Start by tssting a set number of times a day at set intervals - maybe first thing and before meals. If you see a high number, don't think "I'm a failure", think "Ah! That's a useful bit of info. I'll use that to land a blow on the diabetes!"

    If your blood sugar is high, it's high. Not testing won't make it low. It will still be high - except you won't know about it and so won't be able to improve things.

    Testing is a great tool in our fight :)
     
  6. novorapidboi26

    novorapidboi26 Type 1 · Well-Known Member

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    What level of control did you have to achieve to get the pump if you don't mind me asking?
     
  7. paulliljeros

    paulliljeros Other · Well-Known Member

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    I was in a very similar situation as you are with not testing. I had terrible control, and knowing I needed to test, but I just couldn't get round to it. There was always a reason not to, or I simply forgot, having already started eating before I remembered, and then deciding, I may as well wait until the next meal. Firstly, even if you have bad results, I promise it's well worth it, because once you start improving your control, the rewards are immense. Have you read "Think Like a Pancreas" and/or "Sugar Surfing"? And if you can possibly afford it, invest in CGM or Flash GM, as this was the turning point for me.
     
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  8. Phillippa

    Phillippa Type 1 · Newbie

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    I understand exactly how you feel because I'm the same. Diagnosed at 3 and almost 30years later I'm a disaster. I want to be better at the testing and eating better but I rarely do. Don't know if I moved into a denial type mode etc but so hard to get the motivation to change. When I was small my mother didn't test my sugars much and I continued on I suppose. My brother has identical twins one diagnosed 2years ago aged 9 and the other twin last month. I've heard they look up to me and that makes me want to do better, so I'm doing it slowly. And the comments above are good too. But find something that's makes you want to do this, a long term reason and start slowly. If you go whole hog it can get overwhelming and not encourage you to continue. I've done it enough times and it's like those fad diets people Do, all in for a week or two then go back to the old ways.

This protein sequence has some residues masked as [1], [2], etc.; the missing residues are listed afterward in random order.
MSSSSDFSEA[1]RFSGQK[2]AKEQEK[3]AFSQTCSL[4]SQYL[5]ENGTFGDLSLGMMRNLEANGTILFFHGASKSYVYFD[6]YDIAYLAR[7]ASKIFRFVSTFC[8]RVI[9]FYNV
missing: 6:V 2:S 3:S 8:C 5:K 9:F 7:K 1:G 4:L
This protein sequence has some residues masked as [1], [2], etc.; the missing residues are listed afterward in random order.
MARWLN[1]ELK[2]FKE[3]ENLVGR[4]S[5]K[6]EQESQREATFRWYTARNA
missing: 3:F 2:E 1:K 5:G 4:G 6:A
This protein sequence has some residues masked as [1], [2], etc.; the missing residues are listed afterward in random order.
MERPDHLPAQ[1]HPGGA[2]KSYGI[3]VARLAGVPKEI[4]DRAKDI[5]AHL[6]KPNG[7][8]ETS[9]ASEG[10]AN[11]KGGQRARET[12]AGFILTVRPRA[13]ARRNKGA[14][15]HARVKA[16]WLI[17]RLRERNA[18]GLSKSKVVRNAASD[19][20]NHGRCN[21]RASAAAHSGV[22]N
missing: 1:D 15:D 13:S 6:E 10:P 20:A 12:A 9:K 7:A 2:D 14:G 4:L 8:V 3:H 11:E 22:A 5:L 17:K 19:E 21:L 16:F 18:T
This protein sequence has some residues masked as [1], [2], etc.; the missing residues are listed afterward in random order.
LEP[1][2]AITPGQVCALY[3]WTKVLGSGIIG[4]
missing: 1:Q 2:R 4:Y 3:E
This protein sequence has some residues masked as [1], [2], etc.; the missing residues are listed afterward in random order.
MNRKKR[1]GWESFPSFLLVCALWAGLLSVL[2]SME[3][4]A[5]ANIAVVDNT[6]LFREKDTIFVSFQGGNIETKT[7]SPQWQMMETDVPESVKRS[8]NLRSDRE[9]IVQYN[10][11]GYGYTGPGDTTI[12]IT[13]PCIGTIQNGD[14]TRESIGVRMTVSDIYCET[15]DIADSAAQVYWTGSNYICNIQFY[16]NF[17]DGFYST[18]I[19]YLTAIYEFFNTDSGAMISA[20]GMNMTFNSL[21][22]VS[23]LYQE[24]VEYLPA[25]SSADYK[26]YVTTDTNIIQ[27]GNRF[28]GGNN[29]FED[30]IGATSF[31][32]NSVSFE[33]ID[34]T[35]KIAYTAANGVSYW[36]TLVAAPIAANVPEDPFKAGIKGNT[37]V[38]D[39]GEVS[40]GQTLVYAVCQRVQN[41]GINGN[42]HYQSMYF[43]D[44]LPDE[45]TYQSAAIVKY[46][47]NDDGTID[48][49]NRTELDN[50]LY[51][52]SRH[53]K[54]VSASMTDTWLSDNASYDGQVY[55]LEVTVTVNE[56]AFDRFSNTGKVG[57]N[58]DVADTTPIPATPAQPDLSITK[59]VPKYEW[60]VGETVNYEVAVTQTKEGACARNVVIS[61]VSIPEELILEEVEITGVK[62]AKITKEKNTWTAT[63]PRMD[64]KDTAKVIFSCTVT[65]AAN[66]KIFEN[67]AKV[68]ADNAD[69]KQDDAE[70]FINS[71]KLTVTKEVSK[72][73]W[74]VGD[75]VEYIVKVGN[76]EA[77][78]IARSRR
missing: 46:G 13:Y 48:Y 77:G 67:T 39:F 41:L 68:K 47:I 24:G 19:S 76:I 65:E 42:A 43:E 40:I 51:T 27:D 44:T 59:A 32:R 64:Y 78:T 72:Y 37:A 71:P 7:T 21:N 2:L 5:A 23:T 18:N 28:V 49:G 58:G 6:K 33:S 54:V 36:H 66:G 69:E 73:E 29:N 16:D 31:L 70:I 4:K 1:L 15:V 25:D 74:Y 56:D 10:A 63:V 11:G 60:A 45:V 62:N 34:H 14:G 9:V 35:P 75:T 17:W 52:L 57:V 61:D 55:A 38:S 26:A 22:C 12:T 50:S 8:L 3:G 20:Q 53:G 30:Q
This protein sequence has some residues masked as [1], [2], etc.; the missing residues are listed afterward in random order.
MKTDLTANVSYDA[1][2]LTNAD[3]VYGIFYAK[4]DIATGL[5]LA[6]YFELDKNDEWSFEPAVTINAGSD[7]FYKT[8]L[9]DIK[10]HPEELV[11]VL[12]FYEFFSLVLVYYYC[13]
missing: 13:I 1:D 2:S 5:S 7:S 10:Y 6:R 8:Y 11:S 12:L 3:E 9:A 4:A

Find your reason and a person to talk to openly to encourage you on but not to nag you about it! Best of luck x
     
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  9. novorapidboi26

    novorapidboi26 Type 1 · Well-Known Member

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    For me, DAFNE was what changed it all.......

    A simple, methodical approach to dose adjustment is all it took, that and seeing my blood sugars actually behaving [for the most part] as expected too.....

    If you haven't had DAFNE or a similar course....its a must.....
     
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  10. Lilireth

    Lilireth Type 1 · Member

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    Thank you so much for the advice. Sometimes it just feels like I'm alone in the struggle. I'm actually having an appointment with a new endocrinologist today, so I will be talking with her about all of this as well.

    I guess I just need support, and I'm glad I can find it here.
     
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  11. Lilireth

    Lilireth Type 1 · Member

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    I actually had a CGM for a little while and I loved it. My diabetes had never been under so much control. But my insurance wouldn't cover it, even after they said they would. They sent us a huge bill unexpectedly, and there was a lot of drama, so I had to stop using it.

    Thank you for understanding and for taking the time to reply to this..
     
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  12. Lilireth

    Lilireth Type 1 · Member

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    Hi azure,

    Thank you for this. It really helps to hear positive encouragement. Sometimes it feels like the people in my life constantly point out the negative in my lack of control of my diabetes, like my mother. I've decided to start with smaller goals. I'm a perfectionist and hold high standards in other areas of my life, so I'm bad about setting my expectations too high for myself. Thanks for replying!
     
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  13. Lilireth

    Lilireth Type 1 · Member

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    My endocrinologist had me test 3-4 times a day for 3 months straight. If I missed a day I would have to start over again. It was for the insurance company, to prove that the pump would have an effect on my blood sugar levels.

    I had to do the same for my CGM, and that went well also. It was having that goal to strive for, and the negative consequence of not getting the technology that I knew would help.